Government of Azerbaijan
Azerbaijan started large-scale military exercises on July 2, 2018, involving about 20,000 military personnel, 120 tanks and other armored vehicles, as well as over 200 artillery pieces.
Before the beginning of the exercises, on 30 June, the Minister of Defense of Azerbaijan, Zakir Hasanov, stated that the military forces are ready to resolve the Karabakh conflict through forceful means, if the peaceful resolution of the conflict drags out.
Prior to this, President Aliyev’s official twitter account published the following statement: “The developments unfolding in the world confirm that the international law does not work. If it did, Azerbaijani lands would have been freed from the invaders long ago.”
Naturally, the aforementioned exercises were followed by speculations that Azerbaijan was beginning military action; however, they died down quickly. The General Staff of the Armenian armed forces made a statement about these exercises, clearly pointing out that there was no threat of direct military action.
In general, in Azerbaijan, the military spending of which is 3% of its GDP and is three times bigger than that of Armenia, military exercises of such a scale are frequent. Azerbaijan’s leaders also often make statements similar to the ones mentioned above.
In reality, the Government of Azerbaijan also clearly recognizes the risks of starting military action, as it knows that Russia remains a strategic ally of Armenia. At the same time, it also knows very well that it would have to pay a serious political cost in the case of possible military failure.
Hence, generally it is understandable that Azerbaijan is increasing its military potential and does not exclude the possibility of restoring its territorial integrity through force. However, at this stage, there are no clear indicators to prove that the interest of using military force has increased in Azerbaijan as a result of the regime change in Armenia.
Government of Russia
At the beginning, we already pointed out that it is important for Russia to keep the Karabakh conflict in its current form and hence, changes in status-quo are contrary to its interests.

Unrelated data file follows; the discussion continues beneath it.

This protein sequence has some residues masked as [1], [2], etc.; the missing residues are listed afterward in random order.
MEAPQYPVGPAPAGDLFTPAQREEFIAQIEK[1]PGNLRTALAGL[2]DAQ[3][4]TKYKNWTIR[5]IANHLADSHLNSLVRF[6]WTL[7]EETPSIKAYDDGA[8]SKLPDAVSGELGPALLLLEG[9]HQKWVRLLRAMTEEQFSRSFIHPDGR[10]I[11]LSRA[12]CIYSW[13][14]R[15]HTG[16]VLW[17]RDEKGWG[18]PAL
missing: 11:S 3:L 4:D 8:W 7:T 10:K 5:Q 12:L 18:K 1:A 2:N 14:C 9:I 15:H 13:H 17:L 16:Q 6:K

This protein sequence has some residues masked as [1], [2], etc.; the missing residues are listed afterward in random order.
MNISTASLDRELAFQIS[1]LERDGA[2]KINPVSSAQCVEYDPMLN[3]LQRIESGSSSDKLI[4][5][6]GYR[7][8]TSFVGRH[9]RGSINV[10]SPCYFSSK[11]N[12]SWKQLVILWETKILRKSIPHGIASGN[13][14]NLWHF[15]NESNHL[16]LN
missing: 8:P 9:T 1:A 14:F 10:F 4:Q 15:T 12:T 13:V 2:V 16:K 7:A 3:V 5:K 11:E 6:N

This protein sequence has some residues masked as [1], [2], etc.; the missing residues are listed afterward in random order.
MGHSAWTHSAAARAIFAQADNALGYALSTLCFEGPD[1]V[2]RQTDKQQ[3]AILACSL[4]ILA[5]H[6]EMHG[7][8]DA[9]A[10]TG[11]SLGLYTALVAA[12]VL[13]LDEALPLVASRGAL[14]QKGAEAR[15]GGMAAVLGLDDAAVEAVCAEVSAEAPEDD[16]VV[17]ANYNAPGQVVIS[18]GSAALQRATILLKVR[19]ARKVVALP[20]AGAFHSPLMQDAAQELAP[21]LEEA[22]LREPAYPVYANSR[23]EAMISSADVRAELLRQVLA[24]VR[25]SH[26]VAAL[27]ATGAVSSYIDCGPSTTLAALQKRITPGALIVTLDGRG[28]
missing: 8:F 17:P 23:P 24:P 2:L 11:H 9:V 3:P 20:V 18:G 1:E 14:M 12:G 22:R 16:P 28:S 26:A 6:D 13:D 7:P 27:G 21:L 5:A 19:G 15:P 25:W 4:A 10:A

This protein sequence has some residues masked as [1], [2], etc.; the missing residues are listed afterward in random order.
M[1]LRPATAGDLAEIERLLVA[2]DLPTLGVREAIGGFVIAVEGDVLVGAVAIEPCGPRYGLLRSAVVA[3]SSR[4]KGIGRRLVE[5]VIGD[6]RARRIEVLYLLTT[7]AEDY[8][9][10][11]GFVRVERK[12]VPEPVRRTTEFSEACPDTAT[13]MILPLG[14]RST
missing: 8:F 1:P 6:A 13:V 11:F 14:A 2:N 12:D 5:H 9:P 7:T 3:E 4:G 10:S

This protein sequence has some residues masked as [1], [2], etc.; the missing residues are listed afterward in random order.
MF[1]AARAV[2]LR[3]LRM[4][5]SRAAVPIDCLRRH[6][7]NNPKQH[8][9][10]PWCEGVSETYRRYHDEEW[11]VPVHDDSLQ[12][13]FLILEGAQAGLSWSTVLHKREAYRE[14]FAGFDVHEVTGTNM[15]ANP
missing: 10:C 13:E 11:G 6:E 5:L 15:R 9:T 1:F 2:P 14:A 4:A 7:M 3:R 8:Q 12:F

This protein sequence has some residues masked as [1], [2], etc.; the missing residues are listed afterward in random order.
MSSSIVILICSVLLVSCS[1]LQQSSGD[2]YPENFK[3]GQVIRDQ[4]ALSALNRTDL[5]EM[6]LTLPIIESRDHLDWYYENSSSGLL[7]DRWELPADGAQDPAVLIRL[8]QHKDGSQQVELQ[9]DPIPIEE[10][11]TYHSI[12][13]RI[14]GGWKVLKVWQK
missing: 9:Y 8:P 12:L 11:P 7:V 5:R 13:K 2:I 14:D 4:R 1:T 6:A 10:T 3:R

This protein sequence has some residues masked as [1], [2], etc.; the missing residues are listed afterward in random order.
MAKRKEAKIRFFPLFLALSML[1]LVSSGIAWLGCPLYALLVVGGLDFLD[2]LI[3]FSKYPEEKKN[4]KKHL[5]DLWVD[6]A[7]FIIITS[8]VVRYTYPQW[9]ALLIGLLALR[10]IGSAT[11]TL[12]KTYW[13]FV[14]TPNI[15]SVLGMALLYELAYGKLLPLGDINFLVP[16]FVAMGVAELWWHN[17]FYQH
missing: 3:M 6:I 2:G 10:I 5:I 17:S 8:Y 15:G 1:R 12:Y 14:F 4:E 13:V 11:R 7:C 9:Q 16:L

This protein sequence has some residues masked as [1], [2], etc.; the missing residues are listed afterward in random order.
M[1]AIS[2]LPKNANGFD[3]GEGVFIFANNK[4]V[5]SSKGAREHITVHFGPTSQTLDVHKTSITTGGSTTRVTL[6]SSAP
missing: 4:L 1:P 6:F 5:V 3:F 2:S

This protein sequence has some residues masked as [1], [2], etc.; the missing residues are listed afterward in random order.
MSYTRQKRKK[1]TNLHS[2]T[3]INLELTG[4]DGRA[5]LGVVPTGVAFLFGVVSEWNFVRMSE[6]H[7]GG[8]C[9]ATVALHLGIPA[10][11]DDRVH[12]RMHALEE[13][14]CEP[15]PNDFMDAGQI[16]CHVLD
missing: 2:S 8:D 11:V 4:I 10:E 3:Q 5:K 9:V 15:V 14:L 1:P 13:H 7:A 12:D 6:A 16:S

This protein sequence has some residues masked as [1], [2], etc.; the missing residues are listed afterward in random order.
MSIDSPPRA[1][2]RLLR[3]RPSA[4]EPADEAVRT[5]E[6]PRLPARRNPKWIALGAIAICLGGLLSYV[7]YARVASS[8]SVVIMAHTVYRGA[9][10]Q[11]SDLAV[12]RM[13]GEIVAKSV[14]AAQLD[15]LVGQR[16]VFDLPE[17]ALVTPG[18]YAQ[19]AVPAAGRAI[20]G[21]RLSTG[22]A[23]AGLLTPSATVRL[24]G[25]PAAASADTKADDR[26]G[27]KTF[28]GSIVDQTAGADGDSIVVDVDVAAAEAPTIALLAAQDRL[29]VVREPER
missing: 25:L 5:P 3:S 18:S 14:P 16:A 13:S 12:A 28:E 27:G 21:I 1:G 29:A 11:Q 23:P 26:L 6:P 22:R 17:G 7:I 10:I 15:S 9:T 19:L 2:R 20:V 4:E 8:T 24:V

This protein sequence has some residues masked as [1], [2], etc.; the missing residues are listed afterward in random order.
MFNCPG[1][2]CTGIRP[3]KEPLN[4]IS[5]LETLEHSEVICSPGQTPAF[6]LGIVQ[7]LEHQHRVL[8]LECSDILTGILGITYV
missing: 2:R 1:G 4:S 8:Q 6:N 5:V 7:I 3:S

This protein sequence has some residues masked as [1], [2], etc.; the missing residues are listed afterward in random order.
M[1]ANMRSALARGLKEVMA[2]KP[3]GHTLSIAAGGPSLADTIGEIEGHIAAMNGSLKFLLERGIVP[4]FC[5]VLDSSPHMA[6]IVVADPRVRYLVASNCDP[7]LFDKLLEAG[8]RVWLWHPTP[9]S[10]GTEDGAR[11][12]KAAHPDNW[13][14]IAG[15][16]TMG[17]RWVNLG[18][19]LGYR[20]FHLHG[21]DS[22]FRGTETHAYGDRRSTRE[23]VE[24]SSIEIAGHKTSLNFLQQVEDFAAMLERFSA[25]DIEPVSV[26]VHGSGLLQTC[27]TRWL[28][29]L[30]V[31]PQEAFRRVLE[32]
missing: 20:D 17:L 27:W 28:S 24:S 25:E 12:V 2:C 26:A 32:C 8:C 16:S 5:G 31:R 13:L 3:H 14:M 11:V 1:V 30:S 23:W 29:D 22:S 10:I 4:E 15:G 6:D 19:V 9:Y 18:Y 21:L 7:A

At the same time, it would be a huge achievement for Russia to convince Azerbaijan to join the Eurasian Economic Union. In order to make this happen, one of the ways is to make a deal regarding Karabakh and seven Azerbaijani regions occupied by Armenia. In order to get such a deal, it might be in Moscow’s interests to slightly modify the status-quo in Azerbaijan’s favor.
However, objectively, such a deal would be quite difficult to achieve. Whatever Azerbaijan gets from it, it still has to concede something (Karabakh, at the very least), for which the Azerbaijani society is clearly not ready. At the same time, the Armenian public is also not prepared to give back even the occupied regions to Azerbaijan.
There is one more important factor remaining for Russia, specifically Pashinyan who came to power in Armenia through a velvet revolution and who, to put it mildly, is not well loved in Russia. Couple of examples is enough to prove this. Specifically, on the background of Armenia velvet revolution, a famous TV host and the Press-Secretary of Russia’s state company Rosneft, Mikhail Leontiev, made such an insulting statement towards the Armenian people, that he was later forced to apologize for it. As for another famous TV host, Maxim Shevchenko, he declared that the recognition of Abkhazia and Tskhinvali region by the Assad regime was due to determined actions of the Armenian lobby, which, according to his assessment, served to derail the improvement of relations between Georgian and Russia.
It must be pointed out that Leontiev’s and Shevchenko’s absurd and exaggerated statements are no mere exceptions. They are only a part of the anti-Armenian hysteria, which followed the rise of Pashinyan to power among Russia’s so-called expert society.
It should also be noted that the problem is not in Pashinyan either. The conspiracy-obsessed Russian establishment is traditionally very concerned with the phenomenon of a velvet revolution. The concern, actually, are not just the conspiracy theories either. As it would seem, Russians understand better than others how vulnerable the “strong” Russian domestic political stability actually is.
Hence, Moscow must be interested that the new political situation in Armenia, created as a result of a “velvet revolution,” ends with failure. Consequently, we should not exclude the possibility of Russian facilitation of a limited-scale military escalation in Karabakh, the main goal of which will be to show the non-effectiveness of Pashinyan’s government, in order to later remove it from power.